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The Foundation Of Dog Agility Training

It’s difficult to tell if dog agility training is more fun for the dog or the trainer. A relatively recent sport, thanks to television coverage, the internet and the need for events at dog shows, agility training is as popular with spectators as it is with participants.

The Sport Of Dog Agility

In dog agility, dogs compete against each other by running an obstacle course, guided by a trainer. The fastest dog, including faults for missed obstacles, running overtime, etc., is the winner.

Dog agility obstacles can include:

  • Walk-over obstacles – including A-frames and teeter-totters
  • Tunnels
  • Jumps
  • A variety of miscellaneous obstacles like weave poles and pause boxes

During competition, dog trainers are allowed on the course, but can’t touch the dog or the obstacles and they can’t use incentives such as toys and food.

Dogs are classed by size and experience to ensure as much fairness as possible in competition.

Dog Agility Training

Just like regular training, dogs can begin agility training at any age, but caution must be used on dogs less than a year old to make sure their joints are not hurt. Training on full-sized equipment should not happen until after a dog has finished growing.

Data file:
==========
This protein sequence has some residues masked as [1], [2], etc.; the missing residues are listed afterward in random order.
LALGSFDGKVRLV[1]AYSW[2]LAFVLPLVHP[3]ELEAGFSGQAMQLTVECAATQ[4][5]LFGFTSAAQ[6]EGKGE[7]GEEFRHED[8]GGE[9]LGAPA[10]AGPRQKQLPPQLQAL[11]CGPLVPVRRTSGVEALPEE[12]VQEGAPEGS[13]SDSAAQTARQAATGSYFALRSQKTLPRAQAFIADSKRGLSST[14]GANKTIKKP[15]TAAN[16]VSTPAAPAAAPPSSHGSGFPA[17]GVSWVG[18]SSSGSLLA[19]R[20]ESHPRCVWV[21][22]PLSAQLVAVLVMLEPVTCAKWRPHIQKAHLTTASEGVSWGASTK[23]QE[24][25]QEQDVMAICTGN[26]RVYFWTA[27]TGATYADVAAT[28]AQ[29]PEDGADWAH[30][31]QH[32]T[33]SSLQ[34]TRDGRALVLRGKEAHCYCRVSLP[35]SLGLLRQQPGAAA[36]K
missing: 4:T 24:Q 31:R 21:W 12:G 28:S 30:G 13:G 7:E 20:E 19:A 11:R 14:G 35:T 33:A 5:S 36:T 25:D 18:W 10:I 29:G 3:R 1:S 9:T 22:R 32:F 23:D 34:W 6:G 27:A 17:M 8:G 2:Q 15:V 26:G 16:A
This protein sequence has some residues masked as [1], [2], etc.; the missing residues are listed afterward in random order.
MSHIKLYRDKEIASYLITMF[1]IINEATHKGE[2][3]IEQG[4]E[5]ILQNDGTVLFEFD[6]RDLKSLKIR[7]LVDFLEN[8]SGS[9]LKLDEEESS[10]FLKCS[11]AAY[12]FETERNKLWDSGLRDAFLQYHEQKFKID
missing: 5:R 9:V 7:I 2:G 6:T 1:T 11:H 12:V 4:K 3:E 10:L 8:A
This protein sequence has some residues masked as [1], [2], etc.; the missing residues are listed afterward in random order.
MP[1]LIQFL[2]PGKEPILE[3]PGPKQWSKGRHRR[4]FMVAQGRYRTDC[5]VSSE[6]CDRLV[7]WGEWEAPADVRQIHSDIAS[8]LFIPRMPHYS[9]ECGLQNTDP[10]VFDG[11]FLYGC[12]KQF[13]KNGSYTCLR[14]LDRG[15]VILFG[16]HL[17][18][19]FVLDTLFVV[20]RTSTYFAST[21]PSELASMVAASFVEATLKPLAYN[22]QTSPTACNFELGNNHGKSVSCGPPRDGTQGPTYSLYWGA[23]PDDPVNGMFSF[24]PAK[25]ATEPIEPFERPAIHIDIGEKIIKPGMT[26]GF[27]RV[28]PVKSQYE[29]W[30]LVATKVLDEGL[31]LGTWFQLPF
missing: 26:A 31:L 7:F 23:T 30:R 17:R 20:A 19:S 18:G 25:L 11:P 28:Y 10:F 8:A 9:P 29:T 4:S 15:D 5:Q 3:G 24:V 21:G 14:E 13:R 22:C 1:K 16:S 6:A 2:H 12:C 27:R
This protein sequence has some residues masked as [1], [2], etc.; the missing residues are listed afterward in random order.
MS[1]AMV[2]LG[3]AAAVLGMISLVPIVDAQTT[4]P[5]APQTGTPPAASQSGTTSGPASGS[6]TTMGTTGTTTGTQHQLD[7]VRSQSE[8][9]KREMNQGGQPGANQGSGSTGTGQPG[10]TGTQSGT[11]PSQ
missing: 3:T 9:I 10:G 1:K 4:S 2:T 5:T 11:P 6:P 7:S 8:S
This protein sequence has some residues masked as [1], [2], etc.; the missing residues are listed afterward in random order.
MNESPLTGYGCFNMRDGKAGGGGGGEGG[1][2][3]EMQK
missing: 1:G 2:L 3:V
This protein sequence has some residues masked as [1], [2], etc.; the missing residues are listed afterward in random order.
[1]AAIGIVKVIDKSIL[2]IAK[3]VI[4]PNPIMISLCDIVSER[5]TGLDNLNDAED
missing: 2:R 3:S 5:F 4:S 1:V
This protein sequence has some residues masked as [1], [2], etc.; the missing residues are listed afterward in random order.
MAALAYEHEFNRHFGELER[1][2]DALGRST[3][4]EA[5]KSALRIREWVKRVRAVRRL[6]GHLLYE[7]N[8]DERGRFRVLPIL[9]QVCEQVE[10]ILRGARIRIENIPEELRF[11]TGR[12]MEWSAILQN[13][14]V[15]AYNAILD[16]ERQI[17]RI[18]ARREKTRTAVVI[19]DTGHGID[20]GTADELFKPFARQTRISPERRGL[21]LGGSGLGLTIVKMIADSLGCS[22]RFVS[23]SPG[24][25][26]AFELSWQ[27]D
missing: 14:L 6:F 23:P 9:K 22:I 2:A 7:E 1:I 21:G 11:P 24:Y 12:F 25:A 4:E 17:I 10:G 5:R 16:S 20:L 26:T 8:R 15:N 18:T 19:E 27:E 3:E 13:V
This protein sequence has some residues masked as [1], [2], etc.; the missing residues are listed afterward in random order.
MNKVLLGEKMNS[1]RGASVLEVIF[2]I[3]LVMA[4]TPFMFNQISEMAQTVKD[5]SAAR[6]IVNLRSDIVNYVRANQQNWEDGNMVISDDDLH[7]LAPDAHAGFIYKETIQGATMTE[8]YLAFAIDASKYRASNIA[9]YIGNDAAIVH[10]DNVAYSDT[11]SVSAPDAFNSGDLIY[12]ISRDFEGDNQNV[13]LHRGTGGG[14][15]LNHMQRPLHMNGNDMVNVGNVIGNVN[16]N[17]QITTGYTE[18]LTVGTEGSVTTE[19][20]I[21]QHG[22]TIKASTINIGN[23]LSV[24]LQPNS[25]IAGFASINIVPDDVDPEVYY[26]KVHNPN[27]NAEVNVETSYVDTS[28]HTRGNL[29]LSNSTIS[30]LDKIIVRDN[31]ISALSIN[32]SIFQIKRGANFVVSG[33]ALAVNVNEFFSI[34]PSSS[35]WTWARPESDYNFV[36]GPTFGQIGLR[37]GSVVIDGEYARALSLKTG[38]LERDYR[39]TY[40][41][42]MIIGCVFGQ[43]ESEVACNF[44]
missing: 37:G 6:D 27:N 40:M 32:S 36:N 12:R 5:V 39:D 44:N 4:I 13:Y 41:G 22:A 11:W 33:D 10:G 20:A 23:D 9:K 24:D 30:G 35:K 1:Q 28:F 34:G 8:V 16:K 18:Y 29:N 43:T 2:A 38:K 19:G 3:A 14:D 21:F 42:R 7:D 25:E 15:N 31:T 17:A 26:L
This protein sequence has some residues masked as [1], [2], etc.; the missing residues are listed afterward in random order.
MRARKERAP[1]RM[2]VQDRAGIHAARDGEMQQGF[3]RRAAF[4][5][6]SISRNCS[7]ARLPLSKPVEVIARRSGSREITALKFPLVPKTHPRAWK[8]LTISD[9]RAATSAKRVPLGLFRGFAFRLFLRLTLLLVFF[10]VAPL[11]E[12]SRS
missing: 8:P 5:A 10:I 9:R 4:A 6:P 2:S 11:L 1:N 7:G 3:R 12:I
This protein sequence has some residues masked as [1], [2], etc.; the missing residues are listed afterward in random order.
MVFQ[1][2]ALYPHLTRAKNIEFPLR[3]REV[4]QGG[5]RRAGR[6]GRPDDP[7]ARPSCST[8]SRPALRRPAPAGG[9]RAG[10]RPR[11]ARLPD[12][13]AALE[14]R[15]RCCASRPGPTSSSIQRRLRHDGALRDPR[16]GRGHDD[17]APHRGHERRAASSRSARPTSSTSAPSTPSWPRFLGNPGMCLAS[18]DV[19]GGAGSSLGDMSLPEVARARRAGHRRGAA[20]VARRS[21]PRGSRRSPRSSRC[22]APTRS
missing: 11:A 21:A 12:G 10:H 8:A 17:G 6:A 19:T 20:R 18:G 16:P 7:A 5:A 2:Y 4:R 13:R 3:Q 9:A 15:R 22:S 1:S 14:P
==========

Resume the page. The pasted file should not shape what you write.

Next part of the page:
Training techniques and pace are often determined by your dog’s personality. Timid dogs may take a longer time to get comfortable with equipment, but more rambunctious dogs might jump on equipment right away.

You face two opposite challenges in training these two personality extremes. Quiet dogs need to become familiar with equipment and confident in their ability to use it, while livelier dogs need to be trained to use the equipment properly, without hurting themselves.

Another agility training challenge is posed by dogs who are enthusiastic for one obstacle, but reserved about another.

Meeting Your Dog Agility Training Challenges

As with any thing you do with your dog, the more time you spend doing it, the easier the training becomes and the better the results.

In addition to devoting time and focusing on your dog, the following can help your dog agility training:

  • Having the right equipment
  • Getting help from an experienced agility trainer
  • Using available facilities. Many off-leash parks have some standard agility obstacles in place

Dog Agility Training Advice

If you’re not sure whether you or your dog are ready for agility training, you should consult a professional to help you decide.

Alpha Paws offers professional dog training in Toronto and the GTA. From puppy training to agility training, the professional instructors at Alpha Paws have the skills and experience to assess your needs and recommend the right approach for you and your dog.

One Response(s) for “The Foundation Of Dog Agility Training

  • Lorie Donovan says:

    iam looking for agility classes for my 4 year old Shorlie/ Shitzu/Yorkie
    She I is fully trained nd is well behave and knows the commands.
    She loves to run and I think that I and her would really enjoy that.

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